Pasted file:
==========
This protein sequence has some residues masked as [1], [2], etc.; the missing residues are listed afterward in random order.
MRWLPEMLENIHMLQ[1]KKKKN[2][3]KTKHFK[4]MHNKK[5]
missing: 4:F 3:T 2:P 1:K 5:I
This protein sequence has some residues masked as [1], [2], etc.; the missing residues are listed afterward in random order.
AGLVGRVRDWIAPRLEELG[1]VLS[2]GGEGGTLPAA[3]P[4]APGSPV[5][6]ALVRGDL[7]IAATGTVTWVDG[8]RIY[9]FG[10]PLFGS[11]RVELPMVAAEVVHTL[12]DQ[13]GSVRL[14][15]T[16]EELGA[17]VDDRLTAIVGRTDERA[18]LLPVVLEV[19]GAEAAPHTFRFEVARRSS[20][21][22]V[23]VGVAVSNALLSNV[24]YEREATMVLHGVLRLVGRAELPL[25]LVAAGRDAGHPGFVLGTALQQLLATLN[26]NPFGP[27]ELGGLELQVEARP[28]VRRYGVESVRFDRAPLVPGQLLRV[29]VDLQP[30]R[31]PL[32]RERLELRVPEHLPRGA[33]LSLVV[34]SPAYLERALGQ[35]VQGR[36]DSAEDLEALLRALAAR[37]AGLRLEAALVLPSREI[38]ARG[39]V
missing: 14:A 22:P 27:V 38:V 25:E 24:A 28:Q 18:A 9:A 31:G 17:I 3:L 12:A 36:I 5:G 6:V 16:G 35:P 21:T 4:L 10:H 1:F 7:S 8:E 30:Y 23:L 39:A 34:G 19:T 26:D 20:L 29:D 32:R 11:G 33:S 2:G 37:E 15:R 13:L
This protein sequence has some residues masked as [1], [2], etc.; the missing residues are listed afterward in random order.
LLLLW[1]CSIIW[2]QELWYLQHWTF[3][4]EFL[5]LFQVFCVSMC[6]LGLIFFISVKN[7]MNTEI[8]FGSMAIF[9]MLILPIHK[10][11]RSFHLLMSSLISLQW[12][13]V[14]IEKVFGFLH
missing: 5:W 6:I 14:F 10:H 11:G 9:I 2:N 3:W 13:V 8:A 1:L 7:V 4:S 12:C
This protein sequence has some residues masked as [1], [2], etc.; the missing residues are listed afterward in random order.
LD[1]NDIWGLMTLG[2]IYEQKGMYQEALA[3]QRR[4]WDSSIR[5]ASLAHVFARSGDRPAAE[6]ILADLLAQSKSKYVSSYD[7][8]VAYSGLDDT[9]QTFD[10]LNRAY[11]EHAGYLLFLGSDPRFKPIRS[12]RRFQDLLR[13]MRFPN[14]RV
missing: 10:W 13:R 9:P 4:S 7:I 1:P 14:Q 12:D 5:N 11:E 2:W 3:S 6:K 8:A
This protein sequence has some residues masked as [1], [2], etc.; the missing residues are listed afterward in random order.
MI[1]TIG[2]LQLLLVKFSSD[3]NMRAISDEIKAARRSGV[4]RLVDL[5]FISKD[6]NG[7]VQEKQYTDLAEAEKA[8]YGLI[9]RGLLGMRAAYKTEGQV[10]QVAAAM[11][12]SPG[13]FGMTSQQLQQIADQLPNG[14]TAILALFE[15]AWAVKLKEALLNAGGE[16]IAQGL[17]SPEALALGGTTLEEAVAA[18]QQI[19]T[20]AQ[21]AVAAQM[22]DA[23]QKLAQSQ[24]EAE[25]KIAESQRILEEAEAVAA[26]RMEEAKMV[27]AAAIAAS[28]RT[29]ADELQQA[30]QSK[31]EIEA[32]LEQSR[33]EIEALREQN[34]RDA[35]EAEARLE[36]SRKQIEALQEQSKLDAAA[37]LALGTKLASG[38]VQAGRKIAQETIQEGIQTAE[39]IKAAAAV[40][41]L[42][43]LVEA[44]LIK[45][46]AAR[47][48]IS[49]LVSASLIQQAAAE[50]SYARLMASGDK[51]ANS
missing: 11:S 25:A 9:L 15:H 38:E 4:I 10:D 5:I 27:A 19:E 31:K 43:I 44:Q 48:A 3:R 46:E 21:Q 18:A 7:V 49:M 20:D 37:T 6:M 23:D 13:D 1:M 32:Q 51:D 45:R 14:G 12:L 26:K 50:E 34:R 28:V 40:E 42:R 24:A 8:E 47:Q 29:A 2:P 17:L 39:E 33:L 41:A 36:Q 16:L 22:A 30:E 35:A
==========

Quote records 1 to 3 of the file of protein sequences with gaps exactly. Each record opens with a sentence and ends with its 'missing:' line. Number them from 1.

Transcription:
This protein sequence has some residues masked as [1], [2], etc.; the missing residues are listed afterward in random order.
MRWLPEMLENIHMLQ[1]KKKKN[2][3]KTKHFK[4]MHNKK[5]
missing: 4:F 3:T 2:P 1:K 5:I
This protein sequence has some residues masked as [1], [2], etc.; the missing residues are listed afterward in random order.
AGLVGRVRDWIAPRLEELG[1]VLS[2]GGEGGTLPAA[3]P[4]APGSPV[5][6]ALVRGDL[7]IAATGTVTWVDG[8]RIY[9]FG[10]PLFGS[11]RVELPMVAAEVVHTL[12]DQ[13]GSVRL[14][15]T[16]EELGA[17]VDDRLTAIVGRTDERA[18]LLPVVLEV[19]GAEAAPHTFRFEVARRSS[20][21][22]V[23]VGVAVSNALLSNV[24]YEREATMVLHGVLRLVGRAELPL[25]LVAAGRDAGHPGFVLGTALQQLLATLN[26]NPFGP[27]ELGGLELQVEARP[28]VRRYGVESVRFDRAPLVPGQLLRV[29]VDLQP[30]R[31]PL[32]RERLELRVPEHLPRGA[33]LSLVV[34]SPAYLERALGQ[35]VQGR[36]DSAEDLEALLRALAAR[37]AGLRLEAALVLPSREI[38]ARG[39]V
missing: 14:A 22:P 27:V 38:V 25:E 24:A 28:Q 18:A 9:A 31:G 17:I 3:L 12:A 36:I 5:G 6:V 16:G 35:P 21:T 4:L 10:H 1:F 7:S 8:E 30:Y 23:L 39:A 34:G 19:T 26:D 20:L 29:D 32:R 11:G 33:S 2:G 37:E 15:R 13:L
This protein sequence has some residues masked as [1], [2], etc.; the missing residues are listed afterward in random order.
LLLLW[1]CSIIW[2]QELWYLQHWTF[3][4]EFL[5]LFQVFCVSMC[6]LGLIFFISVKN[7]MNTEI[8]FGSMAIF[9]MLILPIHK[10][11]RSFHLLMSSLISLQW[12][13]V[14]IEKVFGFLH
missing: 5:W 6:I 14:F 10:H 11:G 9:I 2:N 3:W 13:V 8:A 1:L 7:V 4:S 12:C